Canada considers it important to track deforestation in order to report internationally on human-induced changes to our forests. Deforestation is an issue of global importance. While human pressures call for more land for living space, food production and resource extraction, the conversion of forests to non-forest land uses contributes to the acceleration of climate change and biodiversity loss. The term “deforestation” is used to mean different things in different contexts. Sometimes, it is mistakenly used to refer to all forest cover losses.  The internationally agreed definition1 of deforestation is the direct human-induced conversion of forest to non-forest land. This means deforestation does not include temporary forest cover changes such as those caused by wildfire, insect damage or forest harvest, where the forest will regrow. Deforestation specifically refers to forest land-use conversion, such as for residential development, agriculture, mining, transportation or hydroelectric use, among others. 

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Forest group readies ambitious new standards for sustainable industry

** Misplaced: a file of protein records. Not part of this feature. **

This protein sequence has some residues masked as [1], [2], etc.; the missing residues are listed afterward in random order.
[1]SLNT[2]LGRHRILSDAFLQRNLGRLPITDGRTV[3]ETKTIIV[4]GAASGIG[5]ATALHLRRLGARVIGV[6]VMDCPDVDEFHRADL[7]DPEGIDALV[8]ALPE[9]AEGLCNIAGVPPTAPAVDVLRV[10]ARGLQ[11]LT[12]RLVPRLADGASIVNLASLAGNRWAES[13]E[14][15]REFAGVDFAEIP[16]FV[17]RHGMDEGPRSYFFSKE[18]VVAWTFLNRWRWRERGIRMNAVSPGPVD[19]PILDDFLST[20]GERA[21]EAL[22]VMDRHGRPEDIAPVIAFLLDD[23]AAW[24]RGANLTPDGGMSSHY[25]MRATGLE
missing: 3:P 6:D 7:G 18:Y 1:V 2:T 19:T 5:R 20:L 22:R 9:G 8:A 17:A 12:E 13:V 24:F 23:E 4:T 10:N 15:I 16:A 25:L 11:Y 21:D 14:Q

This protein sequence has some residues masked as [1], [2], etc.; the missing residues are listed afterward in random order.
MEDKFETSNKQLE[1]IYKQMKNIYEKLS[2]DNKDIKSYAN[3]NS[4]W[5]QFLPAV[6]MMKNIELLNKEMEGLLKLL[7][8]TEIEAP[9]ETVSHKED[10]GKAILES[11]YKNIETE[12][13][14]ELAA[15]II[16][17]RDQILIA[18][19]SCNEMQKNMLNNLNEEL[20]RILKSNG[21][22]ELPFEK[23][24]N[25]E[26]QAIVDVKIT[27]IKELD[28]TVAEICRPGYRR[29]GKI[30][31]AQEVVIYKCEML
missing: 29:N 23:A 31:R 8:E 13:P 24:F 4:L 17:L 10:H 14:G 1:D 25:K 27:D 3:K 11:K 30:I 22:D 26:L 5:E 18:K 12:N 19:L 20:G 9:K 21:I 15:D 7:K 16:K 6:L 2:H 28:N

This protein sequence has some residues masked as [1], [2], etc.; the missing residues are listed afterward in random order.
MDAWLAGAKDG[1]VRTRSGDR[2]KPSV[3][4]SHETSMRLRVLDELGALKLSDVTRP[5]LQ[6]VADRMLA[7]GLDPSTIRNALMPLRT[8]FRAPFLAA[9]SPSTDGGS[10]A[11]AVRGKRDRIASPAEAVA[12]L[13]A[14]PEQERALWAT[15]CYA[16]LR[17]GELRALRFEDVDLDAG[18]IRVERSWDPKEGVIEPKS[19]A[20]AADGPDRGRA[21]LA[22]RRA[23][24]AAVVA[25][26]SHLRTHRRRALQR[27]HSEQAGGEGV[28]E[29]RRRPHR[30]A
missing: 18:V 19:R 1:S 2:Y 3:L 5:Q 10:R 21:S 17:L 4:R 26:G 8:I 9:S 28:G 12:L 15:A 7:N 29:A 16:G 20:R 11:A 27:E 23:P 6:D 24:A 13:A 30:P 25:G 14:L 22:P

By Ian Bickis
Canadian Press in the Victoria Times Colonist
March 3, 2019
Category: Forestry
Region: Canada

A new bar will soon be set on what counts as sustainable forestry, holding potential implications for the future of the woodland caribou and of the forestry industry itself. After years of debate, the Canadian division of the Forest Stewardship Council hopes to have its updated forest management standards approved by its international body in the coming weeks to set an example for lawmakers and companies.  “This new national standard is ahead of any current forest industry laws in the country,” said Francois Dufresne, president of FSC Canada. …The proposed standard will set what forestry companies have to do to get a stamp of approval from the FSC, which customers like Rona Inc. and Lululemon Athletica then use to show environmental credentials. It’s one of several certification programs companies voluntarily choose to sign on to and be audited against as a way of verifying sustainability claims.

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Columbia Basin Trust gives $3 million for healthier ecosystems